Azure Drive

If you have not yet read the excellent Azure Drive whitepaper by Brad Calder and Andrew Edwards of the Azure team I suggest you download it immediately and read it before continuing with this post. Maarten Balliauw also has a good post on Azure Drives.

Azure Drive is a feature of Azure providing access to data contained in an an NTFS-formatted virtual hard disk (VHD) persisted as a page blob in Azure Storage. A single Azure instance can mount a page blob for read/write access as an Azure Drive. However, multiple Azure instances can mount a snapshot of a page blob for read-only access as an Azure Drive. The Azure Storage blob lease facility is used to prevent more than one instance at a time mounting the page blob as an Azure Drive.

An appropriately created and formatted VHD can be uploaded from a remote, non Azure, system into a page blob from where it can be mounted as an Azure Drive by an instance of an Azure Service. It is not possible to mount an Azure Drive in an application not resident in the Azure cloud or development fabric. Similarly, the page blob can be downloaded and attached as a VHD in a remote, non Azure, system.

The Azure SDK provides three classes in the Microsoft.WindowsAzure.StorageClient namespace to support Azure Drives:

CloudDrive is a small class providing the core Azure Drive functionality. CloudDriveException allows Azure Drive errors to be caught. CloudStorageAccountCloudDriveExtensions, similar to the CloudStorageAccountStorageClientExtensions class, provides an extension method to CloudStorageAccount allowing a CloudDrive object to be constructed.

Note that Azure Drive requires that the osVersion attribute in the Service Configuration file be set to WA-GUEST-OS-1.1_201001-01 or a later version. For example:

<ServiceConfiguration serviceName="CloudDriveExample"


The VHD for an Azure Drive must be a fixed hard disk image formatted as a single NTFS volume. It must be between 16MB and 1TB in size. A VHD is a single file comprising a data portion followed by a 512 byte footer. For example, a nominally 16MB VHD occupies 0×1000200 bytes comprising 0×1000000 bytes of data and 0×200 footer bytes. When uploading a VHD it is consequently important to remember to upload the footer. Furthermore, since pages of a page blob are initialized to 0 it is not necessary to upload pages in which all the bytes are 0. This could save a significant amount of time when uploading a large VHD.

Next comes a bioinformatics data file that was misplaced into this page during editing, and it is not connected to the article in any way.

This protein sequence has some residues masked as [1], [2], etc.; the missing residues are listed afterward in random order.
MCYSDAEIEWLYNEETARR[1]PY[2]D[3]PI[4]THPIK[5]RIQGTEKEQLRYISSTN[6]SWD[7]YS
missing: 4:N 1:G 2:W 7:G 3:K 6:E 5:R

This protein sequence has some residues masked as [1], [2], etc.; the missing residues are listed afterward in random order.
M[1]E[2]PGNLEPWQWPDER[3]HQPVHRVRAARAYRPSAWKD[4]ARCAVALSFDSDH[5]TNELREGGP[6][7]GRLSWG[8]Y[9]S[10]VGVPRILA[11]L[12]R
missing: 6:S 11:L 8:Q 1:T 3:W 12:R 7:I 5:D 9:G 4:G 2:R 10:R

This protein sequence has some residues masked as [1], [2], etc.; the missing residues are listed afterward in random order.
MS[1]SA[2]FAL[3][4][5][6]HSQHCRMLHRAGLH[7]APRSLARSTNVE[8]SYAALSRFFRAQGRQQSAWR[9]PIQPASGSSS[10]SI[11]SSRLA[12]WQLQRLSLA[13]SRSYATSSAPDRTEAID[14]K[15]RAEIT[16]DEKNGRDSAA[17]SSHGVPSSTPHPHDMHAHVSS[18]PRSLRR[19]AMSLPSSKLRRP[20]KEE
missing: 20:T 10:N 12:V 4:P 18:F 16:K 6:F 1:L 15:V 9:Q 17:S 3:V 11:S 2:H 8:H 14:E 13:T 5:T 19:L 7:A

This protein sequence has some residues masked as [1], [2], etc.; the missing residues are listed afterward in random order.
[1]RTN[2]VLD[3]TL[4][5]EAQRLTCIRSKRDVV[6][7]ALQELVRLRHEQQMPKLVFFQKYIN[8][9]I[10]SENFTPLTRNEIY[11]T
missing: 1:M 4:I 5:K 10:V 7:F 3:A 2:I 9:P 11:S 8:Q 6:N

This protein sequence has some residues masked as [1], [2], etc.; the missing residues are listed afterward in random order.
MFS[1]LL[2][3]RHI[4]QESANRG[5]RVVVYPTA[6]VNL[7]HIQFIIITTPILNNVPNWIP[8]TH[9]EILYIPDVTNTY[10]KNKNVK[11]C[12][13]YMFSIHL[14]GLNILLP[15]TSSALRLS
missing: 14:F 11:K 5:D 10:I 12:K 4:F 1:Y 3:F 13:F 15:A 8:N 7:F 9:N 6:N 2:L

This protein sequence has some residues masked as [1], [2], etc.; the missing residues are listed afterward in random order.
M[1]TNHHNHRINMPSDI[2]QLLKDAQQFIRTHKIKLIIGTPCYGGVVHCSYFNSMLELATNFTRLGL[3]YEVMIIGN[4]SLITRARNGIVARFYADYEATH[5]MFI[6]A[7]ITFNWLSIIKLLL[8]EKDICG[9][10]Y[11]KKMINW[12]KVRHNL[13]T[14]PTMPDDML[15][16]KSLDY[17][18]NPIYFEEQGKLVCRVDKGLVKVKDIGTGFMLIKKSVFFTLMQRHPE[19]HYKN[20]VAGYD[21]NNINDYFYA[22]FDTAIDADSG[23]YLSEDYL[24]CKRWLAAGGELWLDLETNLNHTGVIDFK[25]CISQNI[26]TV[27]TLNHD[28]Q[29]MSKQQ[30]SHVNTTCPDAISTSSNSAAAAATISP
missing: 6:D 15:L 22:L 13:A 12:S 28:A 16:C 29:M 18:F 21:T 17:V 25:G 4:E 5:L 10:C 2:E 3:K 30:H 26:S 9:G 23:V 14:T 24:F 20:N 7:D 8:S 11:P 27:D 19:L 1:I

The Disk Management component of the Windows Server Manager can be used to create and format a VHD by performing the following steps:

  • Right click on Disk Management and select Create VHD
  • Specify a fixed size VHD and provide a location and the size in MB
  • Right click on the disk icon and select Initialize Disk
  • Specify MBR (Master Boot Record)
  • Right click on the unallocated space and select New Simple Volume
  • Follow the Wizard choosing the defaults – specifically including the quick format with NTFS

The VHD is now created and accessible as a new drive using Windows Explorer. It can be used just like any other drive. The Detach VHD entry on the Disk Management right-click menu can be used to detach the VHD making it no longer accessible as a drive. This does not delete the VHD file. Similarly, the Attach VHD menu item can be used to once again make the VHD accessible as a file system.

Once created and detached, this VHD can be uploaded as a page blob to Azure Storage just as if it were an ordinary file. The following sample code uploads a VHD, specified by path, in 1MB chunks and then separately (for demonstration purposes) uploads the 512 byte VHD footer.

static public void UploadCloudDrive(CloudBlobClient cloudBlobClient,
    String containerName, String blobName, string path)
    CloudBlobContainer cloudBlobContainer = cloudBlobClient.GetContainerReference(containerName);
    CloudPageBlob cloudPageBlob = cloudBlobContainer.GetPageBlobReference(blobName);
    cloudPageBlob.Properties.ContentType = "binary/octet-stream";
    const Int32 uploadSize = 0x100000; // 1MB
    const Int32 numberFooterBytes = 0x200; //512B
    Int32 countBytesUploaded = 0;
    Int32 countBytesRead = 0;
    using (FileStream fileStream = new FileStream(path, FileMode.Open))
        Int32 blobSize = (Int32)fileStream.Length;